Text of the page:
1. That’s a great point, and I agree. The BoC has one hand tied behind its back because of our dependence on trade with the US and the need to keep our currency within a bounded range, and since inflation in the US seems to be stickier than up here, our interest rates will likely stay high for many years to come. That’s why I think the home boners’ belief that interest rates will come down in the near future is just wishful thinking.

  10. I think Canada will be fine. Something like 60% of homes are mortgage free. Some of the ones with mortgages will get crushed with bad timing but that’s even a smaller chunk of houses. It’ll be ok but there will be some horror stories of people losing their homes at renewal time. Not enough to impact the market overall.

    1. I hope you’re right, but we’ll see. If we can spread out the stress over many years and keep foreclosures from sprouting up everywhere, we should be OK…

  11. It’s interesting to see how different countries have varying approaches to mortgages. In France (where I come from), all mortgages are fixed rate for the entire duration of the loan, which provides stability and peace of mind for borrowers. I was surprised when I moved to the USA and discovered their system of fixed mortgage rates, and now it seems Canada has a similar situation.

    Why not advocating for fixed-term mortgages throughout the entire loan period in Canada. After all, fixed rates can protect buyers from sudden payment increases and potentially prevent them from ending up in difficult situations.

    Wanderer, do you know why Canadians haven’t been pushing for this change to provide more security for homeowners and avoid any potential payment shocks down the line?

    1. I have no idea, but to be honest it hasn’t been an issue until now because interest rates have never risen this fast before. I suspect that once enough people lose their shirts during this rate tightening cycle, there may be more political appetite towards reforming the mortgage regulations.

  12. US home buyer here, with a fixed rate mortgage. My monthly payments have gone up, not because of my mortgage, but because of the increase in property taxes and home owner’s insurance. So even with a 15 year fixed rate mortgage, there are going to be added costs and then repairs needed. The costs of owning a home are more than just the mortgage and folks need to be aware of that too. I have already spent at least 7K this year on repairs and upkeep.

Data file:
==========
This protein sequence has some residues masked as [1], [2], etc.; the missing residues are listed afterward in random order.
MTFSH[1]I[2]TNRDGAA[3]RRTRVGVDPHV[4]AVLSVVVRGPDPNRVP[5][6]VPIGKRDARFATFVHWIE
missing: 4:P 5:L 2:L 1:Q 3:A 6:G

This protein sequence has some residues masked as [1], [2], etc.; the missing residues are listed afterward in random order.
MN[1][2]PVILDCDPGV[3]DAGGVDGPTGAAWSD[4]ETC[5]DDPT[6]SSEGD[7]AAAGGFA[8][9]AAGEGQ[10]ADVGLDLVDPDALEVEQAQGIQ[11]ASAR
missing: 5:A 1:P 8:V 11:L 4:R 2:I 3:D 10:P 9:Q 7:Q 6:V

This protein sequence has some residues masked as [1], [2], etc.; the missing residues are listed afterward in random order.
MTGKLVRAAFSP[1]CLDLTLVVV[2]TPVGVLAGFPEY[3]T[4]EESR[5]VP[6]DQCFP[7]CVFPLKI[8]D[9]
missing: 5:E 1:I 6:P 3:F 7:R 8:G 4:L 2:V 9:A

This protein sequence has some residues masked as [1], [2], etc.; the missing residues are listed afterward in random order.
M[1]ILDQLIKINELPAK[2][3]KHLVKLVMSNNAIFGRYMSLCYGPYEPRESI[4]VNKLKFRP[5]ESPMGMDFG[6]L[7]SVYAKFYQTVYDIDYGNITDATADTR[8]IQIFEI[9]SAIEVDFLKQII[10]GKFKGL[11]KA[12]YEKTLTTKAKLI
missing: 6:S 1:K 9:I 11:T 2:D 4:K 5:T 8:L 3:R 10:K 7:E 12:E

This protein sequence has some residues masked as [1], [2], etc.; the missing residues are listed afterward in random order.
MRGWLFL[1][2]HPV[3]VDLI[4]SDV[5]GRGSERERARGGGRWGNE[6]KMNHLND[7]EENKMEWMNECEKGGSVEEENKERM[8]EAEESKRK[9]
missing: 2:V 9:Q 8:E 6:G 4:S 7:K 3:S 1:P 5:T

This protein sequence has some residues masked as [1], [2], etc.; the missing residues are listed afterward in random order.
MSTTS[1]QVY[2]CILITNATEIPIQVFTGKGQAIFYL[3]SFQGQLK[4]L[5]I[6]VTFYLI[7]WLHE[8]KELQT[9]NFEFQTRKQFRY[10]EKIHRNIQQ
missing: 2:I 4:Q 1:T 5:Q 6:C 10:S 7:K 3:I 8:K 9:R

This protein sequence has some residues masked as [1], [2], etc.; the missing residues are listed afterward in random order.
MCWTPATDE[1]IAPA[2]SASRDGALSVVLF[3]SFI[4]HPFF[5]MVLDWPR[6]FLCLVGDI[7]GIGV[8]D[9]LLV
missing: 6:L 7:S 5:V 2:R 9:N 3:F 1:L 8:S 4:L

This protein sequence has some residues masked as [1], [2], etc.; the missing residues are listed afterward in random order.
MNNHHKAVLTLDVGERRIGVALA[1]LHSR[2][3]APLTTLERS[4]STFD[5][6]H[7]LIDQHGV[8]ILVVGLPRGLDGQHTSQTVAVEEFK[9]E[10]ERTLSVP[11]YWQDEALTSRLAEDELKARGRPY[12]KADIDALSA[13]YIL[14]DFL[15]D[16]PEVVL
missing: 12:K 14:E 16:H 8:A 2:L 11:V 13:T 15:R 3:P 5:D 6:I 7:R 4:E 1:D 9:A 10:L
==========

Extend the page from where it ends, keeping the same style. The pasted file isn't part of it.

13. I have to take issue with the “scrupulous secondary lenders” comment. I was a mortgage broker back in 2004-2005. I did a lot of ARMs, NINJA loans, stated income, 125% LTV loans with no down payments, etc. Yeah, they were loans that had no business being written, and the lenders were stupid to do them.

    But, what nobody mentions is how insane borrowers were at the time too. I worked on 100% commission. If I didn’t close loans, I didn’t get paid. Almost every single borrower would comment, “if you can’t close my loan, I’ll just find someone who can.”

    Lenders were definitely out of control, but so were borrowers.

  14. Hello! It’s been a long time since I commented on here but I used to comment a lot and then I fell out of the habit of checking the site during the pandemic and I wasn’t getting the notification emails when new articles were posted.

    I hope you guys are well! I’ll have to go back and read of bunch of the old posts I missed.

  15. Hello, thank you for all your posts! I am in Canada, and was about to buy a house… decided otherwise : ) — so if I maxed out my RRSP, TFSA and FHSA, if I have a big lump sum lying around, do you recommend I just put it in a Margin account @ 60/40? I guess with a large lump sum, you can invest a portion of it every 2 weeks or so, over a period of a year?

  16. I guess in the Netherlands 10 yrs fixed rate is the most common. We have a 20 yr fixed rate. Also you need to make payments to the principle for a tax advantage.

  17. Interesting times, in Australia our system sounds very similar to Canada’s.

    Last few people will be coming off there covid 2020 fixed rates by July 2024.

    I feel very happy that I live below my means and have been paying alot extra into the Homeloan since 2018.

    Now will most people are stressing about interest rates, I have $25,000 left to pay off by January 2024.

  18. Once a recession hits you will see rates “normalize”. It doesn’t take a genius to see that Canadians are more at risk this time and rates have been accelerated too much too fast… I would expect rates could settle in the 3 to 3.5% range, if we are lucky. The BOC got it wrong during the pandemic, and every other time, so why do you think they magically got it right this time?